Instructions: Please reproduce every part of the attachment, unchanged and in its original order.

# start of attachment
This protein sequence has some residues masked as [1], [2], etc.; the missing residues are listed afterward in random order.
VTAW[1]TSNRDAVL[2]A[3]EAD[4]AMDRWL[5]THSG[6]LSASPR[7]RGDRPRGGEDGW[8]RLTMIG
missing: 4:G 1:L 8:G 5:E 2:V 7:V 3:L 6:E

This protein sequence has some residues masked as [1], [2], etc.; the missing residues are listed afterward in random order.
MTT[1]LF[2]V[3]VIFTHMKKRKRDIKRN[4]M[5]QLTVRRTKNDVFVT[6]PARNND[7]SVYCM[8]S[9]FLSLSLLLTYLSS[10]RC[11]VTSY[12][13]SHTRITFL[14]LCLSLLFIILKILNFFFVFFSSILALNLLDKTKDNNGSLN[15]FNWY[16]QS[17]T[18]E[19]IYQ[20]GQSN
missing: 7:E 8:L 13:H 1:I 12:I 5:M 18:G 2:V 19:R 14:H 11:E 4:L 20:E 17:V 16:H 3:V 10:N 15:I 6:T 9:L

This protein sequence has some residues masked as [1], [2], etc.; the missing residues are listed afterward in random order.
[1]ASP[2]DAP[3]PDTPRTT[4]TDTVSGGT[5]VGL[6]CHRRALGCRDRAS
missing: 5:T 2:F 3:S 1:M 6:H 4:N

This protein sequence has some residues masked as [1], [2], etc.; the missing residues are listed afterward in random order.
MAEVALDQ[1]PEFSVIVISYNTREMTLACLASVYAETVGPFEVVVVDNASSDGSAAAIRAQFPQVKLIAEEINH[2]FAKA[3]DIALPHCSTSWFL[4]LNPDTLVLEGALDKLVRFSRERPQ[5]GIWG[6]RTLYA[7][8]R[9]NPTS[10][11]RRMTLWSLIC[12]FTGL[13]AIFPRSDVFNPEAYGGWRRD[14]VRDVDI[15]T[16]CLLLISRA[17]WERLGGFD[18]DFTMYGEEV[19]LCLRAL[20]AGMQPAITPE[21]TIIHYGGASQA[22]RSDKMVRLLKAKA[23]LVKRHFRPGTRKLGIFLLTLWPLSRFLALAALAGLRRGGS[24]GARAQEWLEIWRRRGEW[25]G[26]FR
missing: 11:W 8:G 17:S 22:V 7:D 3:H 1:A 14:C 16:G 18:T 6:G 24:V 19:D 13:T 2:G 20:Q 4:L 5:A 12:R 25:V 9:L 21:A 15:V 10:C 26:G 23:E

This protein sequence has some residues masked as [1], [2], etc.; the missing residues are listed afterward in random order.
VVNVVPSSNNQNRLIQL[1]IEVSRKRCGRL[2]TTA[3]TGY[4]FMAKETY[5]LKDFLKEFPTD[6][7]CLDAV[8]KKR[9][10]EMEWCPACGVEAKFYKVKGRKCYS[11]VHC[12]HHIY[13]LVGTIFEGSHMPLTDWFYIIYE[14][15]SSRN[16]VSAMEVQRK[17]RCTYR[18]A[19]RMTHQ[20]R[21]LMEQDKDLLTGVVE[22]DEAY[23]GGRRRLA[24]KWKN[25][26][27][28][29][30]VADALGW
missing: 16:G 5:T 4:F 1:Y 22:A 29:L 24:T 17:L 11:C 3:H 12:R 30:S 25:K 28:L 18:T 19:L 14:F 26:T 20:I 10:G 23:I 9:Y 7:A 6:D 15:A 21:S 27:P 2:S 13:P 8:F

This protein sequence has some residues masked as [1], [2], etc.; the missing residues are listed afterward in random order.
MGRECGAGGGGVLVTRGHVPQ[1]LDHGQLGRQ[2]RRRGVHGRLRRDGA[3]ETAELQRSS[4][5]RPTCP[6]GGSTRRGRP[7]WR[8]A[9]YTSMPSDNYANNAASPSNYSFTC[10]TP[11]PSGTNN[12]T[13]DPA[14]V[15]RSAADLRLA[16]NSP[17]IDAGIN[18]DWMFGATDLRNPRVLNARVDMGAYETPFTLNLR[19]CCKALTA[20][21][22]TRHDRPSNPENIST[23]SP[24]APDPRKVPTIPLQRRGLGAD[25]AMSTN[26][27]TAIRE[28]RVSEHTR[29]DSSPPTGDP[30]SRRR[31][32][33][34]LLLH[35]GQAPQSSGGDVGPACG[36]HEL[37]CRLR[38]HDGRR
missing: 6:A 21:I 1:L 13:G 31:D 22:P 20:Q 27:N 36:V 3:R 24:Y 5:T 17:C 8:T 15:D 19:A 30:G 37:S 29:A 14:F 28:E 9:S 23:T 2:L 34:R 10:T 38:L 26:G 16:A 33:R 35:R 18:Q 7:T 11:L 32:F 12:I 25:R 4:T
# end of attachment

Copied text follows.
This protein sequence has some residues masked as [1], [2], etc.; the missing residues are listed afterward in random order.
VTAW[1]TSNRDAVL[2]A[3]EAD[4]AMDRWL[5]THSG[6]LSASPR[7]RGDRPRGGEDGW[8]RLTMIG
missing: 4:G 1:L 8:G 5:E 2:V 7:V 3:L 6:E

This protein sequence has some residues masked as [1], [2], etc.; the missing residues are listed afterward in random order.
MTT[1]LF[2]V[3]VIFTHMKKRKRDIKRN[4]M[5]QLTVRRTKNDVFVT[6]PARNND[7]SVYCM[8]S[9]FLSLSLLLTYLSS[10]RC[11]VTSY[12][13]SHTRITFL[14]LCLSLLFIILKILNFFFVFFSSILALNLLDKTKDNNGSLN[15]FNWY[16]QS[17]T[18]E[19]IYQ[20]GQSN
missing: 7:E 8:L 13:H 1:I 12:I 5:M 18:G 2:V 19:R 14:H 11:E 4:L 20:E 17:V 16:H 3:V 10:N 15:I 6:T 9:L

This protein sequence has some residues masked as [1], [2], etc.; the missing residues are listed afterward in random order.
[1]ASP[2]DAP[3]PDTPRTT[4]TDTVSGGT[5]VGL[6]CHRRALGCRDRAS
missing: 5:T 2:F 3:S 1:M 6:H 4:N

This protein sequence has some residues masked as [1], [2], etc.; the missing residues are listed afterward in random order.
MAEVALDQ[1]PEFSVIVISYNTREMTLACLASVYAETVGPFEVVVVDNASSDGSAAAIRAQFPQVKLIAEEINH[2]FAKA[3]DIALPHCSTSWFL[4]LNPDTLVLEGALDKLVRFSRERPQ[5]GIWG[6]RTLYA[7][8]R[9]NPTS[10][11]RRMTLWSLIC[12]FTGL[13]AIFPRSDVFNPEAYGGWRRD[14]VRDVDI[15]T[16]CLLLISRA[17]WERLGGFD[18]DFTMYGEEV[19]LCLRAL[20]AGMQPAITPE[21]TIIHYGGASQA[22]RSDKMVRLLKAKA[23]LVKRHFRPGTRKLGIFLLTLWPLSRFLALAALAGLRRGGS[24]GARAQEWLEIWRRRGEW[25]G[26]FR
missing: 11:W 8:G 17:S 22:V 7:D 3:H 1:A 14:C 16:G 18:T 6:G 24:V 19:D 13:T 2:G 20:Q 4:L 5:A 12:R 25:V 9:L 21:A 15:V 10:C 26:G 23:E

This protein sequence has some residues masked as [1], [2], etc.; the missing residues are listed afterward in random order.
VVNVVPSSNNQNRLIQL[1]IEVSRKRCGRL[2]TTA[3]TGY[4]FMAKETY[5]LKDFLKEFPTD[6][7]CLDAV[8]KKR[9][10]EMEWCPACGVEAKFYKVKGRKCYS[11]VHC[12]HHIY[13]LVGTIFEGSHMPLTDWFYIIYE[14][15]SSRN[16]VSAMEVQRK[17]RCTYR[18]A[19]RMTHQ[20]R[21]LMEQDKDLLTGVVE[22]DEAY[23]GGRRRLA[24]KWKN[25][26][27][28][29][30]VADALGW
missing: 16:G 5:T 4:F 1:Y 22:A 29:L 24:T 17:L 11:C 3:H 12:R 30:S 25:K 28:L 18:T 19:L 14:F 26:T 20:I 10:G 23:I 9:Y 7:A 6:D 15:A 21:S 27:P 2:S 13:P 8:F

This protein sequence has some residues masked as [1], [2], etc.; the missing residues are listed afterward in random order.
MGRECGAGGGGVLVTRGHVPQ[1]LDHGQLGRQ[2]RRRGVHGRLRRDGA[3]ETAELQRSS[4][5]RPTCP[6]GGSTRRGRP[7]WR[8]A[9]YTSMPSDNYANNAASPSNYSFTC[10]TP[11]PSGTNN[12]T[13]DPA[14]V[15]RSAADLRLA[16]NSP[17]IDAGIN[18]DWMFGATDLRNPRVLNARVDMGAYETPFTLNLR[19]CCKALTA[20][21][22]TRHDRPSNPENIST[23]SP[24]APDPRKVPTIPLQRRGLGAD[25]AMSTN[26][27]TAIRE[28]RVSEHTR[29]DSSPPTGDP[30]SRRR[31][32][33][34]LLLH[35]GQAPQSSGGDVGPACG[36]HEL[37]CRLR[38]HDGRR
missing: 6:A 21:I 1:L 13:G 31:D 22:P 20:Q 27:N 36:V 3:R 24:Y 5:T 17:C 8:T 15:D 19:A 30:G 37:S 29:A 14:F 28:E 9:S 23:T 2:L 34:R 10:T 38:L 26:G 16:A 33:R 35:R 18:Q 7:T 11:L 32:F 12:I 25:R 4:T